Your spouse worked for 30 years to build up a pension, and you were married for 15 years of that employment. When you got divorced, you got a qualified domestic relations order (QDRO) saying that you got 50 percent of your spouse's pension for that 15 years. In total, it's about 25 percent of the entire pension.
After all, that pension counts as a marital asset. Your spouse earned it while you were married. You have a right to that money, just like you would have a right to wages earned during the marriage. Delaying the payment through a pension changes nothing.
Now, with your divorce five years behind you, you are ready to get married again. But will your second marriage impact your rights to the pension? Do you lose that monthly income if you and your new significant other decide to tie the knot?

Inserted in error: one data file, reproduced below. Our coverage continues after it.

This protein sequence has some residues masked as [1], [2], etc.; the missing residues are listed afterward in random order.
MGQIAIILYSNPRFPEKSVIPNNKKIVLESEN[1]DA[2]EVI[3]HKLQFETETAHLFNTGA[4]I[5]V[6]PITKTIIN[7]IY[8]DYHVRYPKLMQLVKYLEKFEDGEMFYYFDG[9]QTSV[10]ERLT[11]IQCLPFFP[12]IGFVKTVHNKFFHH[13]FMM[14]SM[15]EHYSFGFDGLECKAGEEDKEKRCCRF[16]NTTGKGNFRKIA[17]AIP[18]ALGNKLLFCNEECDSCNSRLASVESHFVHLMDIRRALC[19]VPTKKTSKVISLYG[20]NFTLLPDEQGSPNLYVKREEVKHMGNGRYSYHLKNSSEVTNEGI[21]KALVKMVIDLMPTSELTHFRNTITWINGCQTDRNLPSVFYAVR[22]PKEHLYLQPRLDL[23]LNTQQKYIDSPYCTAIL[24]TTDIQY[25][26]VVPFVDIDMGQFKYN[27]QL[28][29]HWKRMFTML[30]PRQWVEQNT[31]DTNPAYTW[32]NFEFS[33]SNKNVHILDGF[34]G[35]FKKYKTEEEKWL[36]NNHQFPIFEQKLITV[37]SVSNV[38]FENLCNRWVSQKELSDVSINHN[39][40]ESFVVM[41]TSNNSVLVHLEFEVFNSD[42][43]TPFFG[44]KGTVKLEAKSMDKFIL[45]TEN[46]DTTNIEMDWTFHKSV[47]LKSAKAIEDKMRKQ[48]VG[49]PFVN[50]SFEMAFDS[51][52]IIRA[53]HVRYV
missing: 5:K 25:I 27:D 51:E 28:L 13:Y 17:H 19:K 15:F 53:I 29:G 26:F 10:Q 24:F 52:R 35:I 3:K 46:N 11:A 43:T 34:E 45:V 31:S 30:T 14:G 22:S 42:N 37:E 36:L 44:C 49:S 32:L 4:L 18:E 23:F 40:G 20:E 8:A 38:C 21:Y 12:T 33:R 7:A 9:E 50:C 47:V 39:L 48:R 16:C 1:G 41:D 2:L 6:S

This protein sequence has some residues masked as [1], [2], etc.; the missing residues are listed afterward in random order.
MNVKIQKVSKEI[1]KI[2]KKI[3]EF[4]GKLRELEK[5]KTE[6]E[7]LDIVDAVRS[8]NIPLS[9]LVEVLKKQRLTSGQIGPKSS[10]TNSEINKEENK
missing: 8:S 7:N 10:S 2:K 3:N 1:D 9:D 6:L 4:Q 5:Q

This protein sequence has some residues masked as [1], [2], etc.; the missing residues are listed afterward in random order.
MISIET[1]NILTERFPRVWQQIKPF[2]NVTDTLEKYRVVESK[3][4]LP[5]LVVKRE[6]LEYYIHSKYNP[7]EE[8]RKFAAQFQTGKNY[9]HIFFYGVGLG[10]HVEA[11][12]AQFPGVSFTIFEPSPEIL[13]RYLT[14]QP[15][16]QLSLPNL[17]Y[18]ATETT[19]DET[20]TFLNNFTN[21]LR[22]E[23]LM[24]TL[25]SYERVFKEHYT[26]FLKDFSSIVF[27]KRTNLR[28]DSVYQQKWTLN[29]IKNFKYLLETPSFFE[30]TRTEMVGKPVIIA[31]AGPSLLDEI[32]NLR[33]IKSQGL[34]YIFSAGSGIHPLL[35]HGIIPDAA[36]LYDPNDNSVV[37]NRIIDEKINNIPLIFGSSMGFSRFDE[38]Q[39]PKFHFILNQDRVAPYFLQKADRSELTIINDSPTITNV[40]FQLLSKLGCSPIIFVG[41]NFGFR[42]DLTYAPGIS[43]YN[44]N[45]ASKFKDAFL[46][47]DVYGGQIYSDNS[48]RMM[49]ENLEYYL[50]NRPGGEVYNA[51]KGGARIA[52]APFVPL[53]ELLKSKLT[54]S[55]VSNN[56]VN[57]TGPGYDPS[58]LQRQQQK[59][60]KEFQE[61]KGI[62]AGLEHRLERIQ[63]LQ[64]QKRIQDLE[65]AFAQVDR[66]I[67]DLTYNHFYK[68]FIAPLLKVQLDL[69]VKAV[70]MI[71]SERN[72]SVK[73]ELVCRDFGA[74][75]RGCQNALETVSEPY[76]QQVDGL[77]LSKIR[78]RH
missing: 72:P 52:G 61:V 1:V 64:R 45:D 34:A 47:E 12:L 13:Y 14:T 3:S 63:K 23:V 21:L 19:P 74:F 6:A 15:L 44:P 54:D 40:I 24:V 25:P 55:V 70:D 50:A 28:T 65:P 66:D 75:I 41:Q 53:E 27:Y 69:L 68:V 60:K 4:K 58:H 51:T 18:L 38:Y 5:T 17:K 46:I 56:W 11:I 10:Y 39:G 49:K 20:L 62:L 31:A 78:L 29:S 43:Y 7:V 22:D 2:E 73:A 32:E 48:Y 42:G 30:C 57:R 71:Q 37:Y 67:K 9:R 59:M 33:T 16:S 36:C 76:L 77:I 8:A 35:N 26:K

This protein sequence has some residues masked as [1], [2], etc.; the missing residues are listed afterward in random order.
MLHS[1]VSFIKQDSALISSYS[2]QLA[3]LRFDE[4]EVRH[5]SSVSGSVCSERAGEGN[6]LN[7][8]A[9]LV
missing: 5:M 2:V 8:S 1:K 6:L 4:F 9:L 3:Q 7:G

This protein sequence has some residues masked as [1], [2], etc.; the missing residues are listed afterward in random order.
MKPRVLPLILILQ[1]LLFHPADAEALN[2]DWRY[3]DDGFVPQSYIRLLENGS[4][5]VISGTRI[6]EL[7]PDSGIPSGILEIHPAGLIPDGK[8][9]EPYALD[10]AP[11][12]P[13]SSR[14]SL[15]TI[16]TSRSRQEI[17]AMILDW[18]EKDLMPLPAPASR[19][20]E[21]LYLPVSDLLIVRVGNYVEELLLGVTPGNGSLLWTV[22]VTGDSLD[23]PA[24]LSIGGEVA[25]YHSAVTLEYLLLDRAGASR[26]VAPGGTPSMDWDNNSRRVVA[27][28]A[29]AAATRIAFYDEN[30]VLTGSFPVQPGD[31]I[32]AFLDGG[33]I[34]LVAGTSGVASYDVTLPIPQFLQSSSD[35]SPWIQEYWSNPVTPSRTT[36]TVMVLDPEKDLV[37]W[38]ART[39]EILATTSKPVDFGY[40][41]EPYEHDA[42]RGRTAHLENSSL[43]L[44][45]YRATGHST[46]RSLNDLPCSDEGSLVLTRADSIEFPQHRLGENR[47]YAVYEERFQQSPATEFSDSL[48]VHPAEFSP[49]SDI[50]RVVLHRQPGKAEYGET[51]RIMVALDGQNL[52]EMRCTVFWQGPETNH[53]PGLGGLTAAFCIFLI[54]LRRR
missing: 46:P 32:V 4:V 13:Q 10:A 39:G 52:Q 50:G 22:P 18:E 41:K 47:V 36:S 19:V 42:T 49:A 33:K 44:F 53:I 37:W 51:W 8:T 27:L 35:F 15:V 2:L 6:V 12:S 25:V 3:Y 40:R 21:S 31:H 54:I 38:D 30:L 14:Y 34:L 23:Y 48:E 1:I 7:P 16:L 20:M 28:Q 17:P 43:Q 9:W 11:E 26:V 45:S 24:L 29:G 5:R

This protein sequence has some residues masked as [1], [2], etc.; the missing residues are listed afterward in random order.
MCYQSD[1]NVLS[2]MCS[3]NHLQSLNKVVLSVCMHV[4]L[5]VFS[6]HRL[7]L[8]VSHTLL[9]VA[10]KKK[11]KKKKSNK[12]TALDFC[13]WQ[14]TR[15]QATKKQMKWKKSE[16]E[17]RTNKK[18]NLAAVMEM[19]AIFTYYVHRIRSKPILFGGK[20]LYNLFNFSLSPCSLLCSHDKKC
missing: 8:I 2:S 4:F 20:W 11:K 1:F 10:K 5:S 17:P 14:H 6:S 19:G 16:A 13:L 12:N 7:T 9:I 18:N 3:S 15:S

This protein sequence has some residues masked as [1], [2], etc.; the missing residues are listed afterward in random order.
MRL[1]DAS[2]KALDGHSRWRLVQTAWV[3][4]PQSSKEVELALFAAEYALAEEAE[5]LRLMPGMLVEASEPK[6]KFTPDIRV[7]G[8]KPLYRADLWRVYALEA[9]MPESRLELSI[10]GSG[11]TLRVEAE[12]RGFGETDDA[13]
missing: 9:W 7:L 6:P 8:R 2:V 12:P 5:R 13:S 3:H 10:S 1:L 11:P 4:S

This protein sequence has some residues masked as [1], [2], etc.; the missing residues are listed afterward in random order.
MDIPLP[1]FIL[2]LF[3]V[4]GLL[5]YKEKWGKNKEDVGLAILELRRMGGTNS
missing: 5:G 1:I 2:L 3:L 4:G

No. If you had a right to that pension before, you still retain it after marriage. After all, the pension is not alimony or spousal support, which your ex could argue that you do not need if you got married again. It is just an asset that got divided during the divorce. That's vastly different, and your marital status never changes your rights to any assets from a previous marriage. The pension just feels different since it pays out every month, but it is fundamentally no different.
It is very important to understand exactly how this process works. You need to know what legal rights you have, what steps to take and how to protect the assets you deserve.